Thank you Spam Karma 2

If you have a wordpress blog, and have the usual comment spam issues, I’d recommend checking out Spam Karma 2.

I don’t get a lot of spam on my personal blog because I have comments automatically disable after a few days, however that’s not an option on the wishlisting blog, especially for technical posts that people sometimes stumble upon months later via Google.

Spam Karma is free on commercial blogs (unlike Akismet) and uses a number of cool tricks to figure out whether a post is coming from a legitimate person, including:

  1. How long they spent on the page before submitting a comment
  2. Whether or not they’re using an actual browser (javascript test)
  3. How many links are in the comment and the ratio of links to text
  4. A few other things

It then gives the post a “karma” score. If the karma score is too low (looks like spam) it will give the person a captcha so they have one last shot at proving they’re a human. It’s a pretty sweet idea. Rather than hitting everyone with a captcha, they just use it on particularly suspicious comments which is far less intrusive.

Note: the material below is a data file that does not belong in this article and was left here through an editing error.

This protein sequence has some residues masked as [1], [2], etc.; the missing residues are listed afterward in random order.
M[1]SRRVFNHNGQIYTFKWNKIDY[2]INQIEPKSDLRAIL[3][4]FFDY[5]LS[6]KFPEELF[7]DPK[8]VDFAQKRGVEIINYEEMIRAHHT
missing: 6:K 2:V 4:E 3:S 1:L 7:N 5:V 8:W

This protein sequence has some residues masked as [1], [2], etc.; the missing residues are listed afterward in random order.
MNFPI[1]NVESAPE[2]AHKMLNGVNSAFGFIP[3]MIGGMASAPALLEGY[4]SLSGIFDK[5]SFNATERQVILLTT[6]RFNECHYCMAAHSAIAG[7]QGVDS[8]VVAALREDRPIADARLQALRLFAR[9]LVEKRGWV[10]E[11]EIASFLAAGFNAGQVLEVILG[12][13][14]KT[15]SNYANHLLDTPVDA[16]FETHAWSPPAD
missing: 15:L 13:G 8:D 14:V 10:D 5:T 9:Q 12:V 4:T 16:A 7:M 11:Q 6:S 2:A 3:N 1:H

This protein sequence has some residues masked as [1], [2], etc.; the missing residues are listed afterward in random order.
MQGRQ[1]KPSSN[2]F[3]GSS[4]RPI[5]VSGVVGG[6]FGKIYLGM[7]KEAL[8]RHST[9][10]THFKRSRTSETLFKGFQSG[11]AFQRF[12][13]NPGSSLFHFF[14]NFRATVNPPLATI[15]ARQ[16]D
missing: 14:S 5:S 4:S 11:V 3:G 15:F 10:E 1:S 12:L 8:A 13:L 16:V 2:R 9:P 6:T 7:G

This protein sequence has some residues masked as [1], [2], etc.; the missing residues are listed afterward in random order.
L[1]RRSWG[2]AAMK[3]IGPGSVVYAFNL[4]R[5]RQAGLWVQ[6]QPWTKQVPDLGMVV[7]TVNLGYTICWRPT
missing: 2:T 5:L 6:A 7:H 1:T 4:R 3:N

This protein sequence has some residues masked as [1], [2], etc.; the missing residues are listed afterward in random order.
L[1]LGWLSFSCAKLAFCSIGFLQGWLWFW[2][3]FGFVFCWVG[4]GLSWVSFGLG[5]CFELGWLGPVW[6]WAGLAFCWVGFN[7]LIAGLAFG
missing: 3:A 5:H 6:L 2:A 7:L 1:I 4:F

Posts with low karma and a failed captcha get marked as spam, and don’t end up in your moderation queue (although you can get a regular spam report).

The "how do you know…" field in Facebook

In Facebook, when you’re defining the relationship you have with someone else, they ask the question:

“How do you know [Friend Name]?”

You can see an example of the options here (ignore the “skip this step” petition.)

The issue I have is that the question “how do you know…” is in the present tense, but the answers are all past tense. From the available answers, it makes it seem like the question you’re really being asked is “how did you meet [Friend Name]” which is different.

When I first started using Facebook, I interpreted the question as “how did you meet…” and then filled in the appropriate answer. For example, I met Adam W. through Fil so I filled that in. The problem is, now when I look at my friends list, it says “You know Adam through Fil.” I consider Adam a friend, and this reads like he’s just a friend-of-a-friend.

So, I’ve basically taken to not filling in the relationship details in these cases, because I feel like it sends the message “we’re not really friends, we just know each other through a mutual person.” All of that could be avoided if they just changed the presentation/grammar. Has anyone else had the same problem, or am I overanalyzing Facebook?